We are really hopeful RugbyX will fly - Ben Ryan

RugbyX's Technical Director Ben Ryan chatted to TRU

Former Olympic gold medal-winning Fiji sevens coach Ben Ryan is ready for his next venture as the Technical Director of RugbyX - a new format of the game which will take place at the O2 Arena next month.

If you tuned into the football on Tuesday night, commentator Clive Tyldesley described England's match against Kosovo like an ‘NBA game’.

It was fast, frenetic and thoroughly entertaining at St Mary’s Stadium in Southampton as Gareth Southgate’s side eventually secured a 5-3 victory against an expressive Kosovo outfit.

Judging by the reaction on social media, this Euro 2020 qualifier certainly captured the attention and the high tempo nature of the fixture was a key factor in this. Like with most sporting events, the thrills and spills are two elements which go hand in hand to create an exciting spectacle and the inaugural RugbyX tournament is hoping to also fall into that category.

Next month in London, World Rugby have given the green light for a non-stop, full contact, five-a-side competition which will take place on the O2 Arena’s indoor surface.

The matches will last 10 minutes, without a break, and seven rolling substitutes are allowed during a game. Lineouts and penalties have been replaced by quick throws and tap restarts whilst kicking cannot go above 10 metres, which will be measured by ball-tracking technology. As well as this, there are also no conversions - just tries.

“Most sports are looking at these shorter and sharper versions,” Ben Ryan, technical director of RugbyX, told TRU. “In many ways, the sevens does that in rugby. It does in one respect because it is seven minutes each way, but it is on a full-sized field and you play about 50 games over about three days!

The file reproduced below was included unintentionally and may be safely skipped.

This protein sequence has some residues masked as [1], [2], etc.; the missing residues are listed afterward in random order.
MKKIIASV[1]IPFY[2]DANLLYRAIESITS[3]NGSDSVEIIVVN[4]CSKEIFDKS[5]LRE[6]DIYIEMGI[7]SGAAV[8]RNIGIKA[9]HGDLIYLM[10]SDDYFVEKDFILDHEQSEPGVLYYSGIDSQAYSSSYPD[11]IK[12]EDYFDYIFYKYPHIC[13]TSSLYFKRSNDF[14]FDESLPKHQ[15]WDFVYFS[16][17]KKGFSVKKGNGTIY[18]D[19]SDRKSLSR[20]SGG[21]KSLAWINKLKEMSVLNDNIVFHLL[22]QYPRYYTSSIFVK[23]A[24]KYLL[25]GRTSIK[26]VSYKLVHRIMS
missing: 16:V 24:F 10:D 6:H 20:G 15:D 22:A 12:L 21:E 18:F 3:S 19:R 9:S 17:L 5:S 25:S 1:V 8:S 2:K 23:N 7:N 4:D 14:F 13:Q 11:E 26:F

“It is a very long day for a spectator, whereas we are looking at two hours sessions where it is fast and furious and all over before you know it!”

One of the other rules which will add to the ‘fast and furious’ vision which Ryan has is drawn matches will be decided by a 1-on-1 shootout. One player from the attacking team will take on one player from the defensive team and they will have 10 seconds to score from 30 metres out.

If a side scores then doesn’t concede or defends an attack and then scores, they will win the match. If the game remains tied at 2-2, there will be sudden death to see who comes out on top.

The rules have been put in place to encourage an accelerated gameplay and some of the leading stars in Men’s and Women’s rugby sevens will try their hand at this new concept in October.

England, USA, France, Ireland, Argentina and the Barbarians will all take part and the chance for fands to view some of the top internationals in the sport such as Dan Norton, Perry Baker and Abbie Brown, is something Ryan is excited about.

He said: “It is lovely to be able to have international teams playing because immediately, you get supporters who are attracted to the country they support and for the players, they will get paid during this tournament which is a massive plus for them.

“It is also great to have the Barbarians involved because that has given us the flexibility to bring in players from other nations like Fiji, South Africa, Kenya and some of the other home nations to play in the tournament.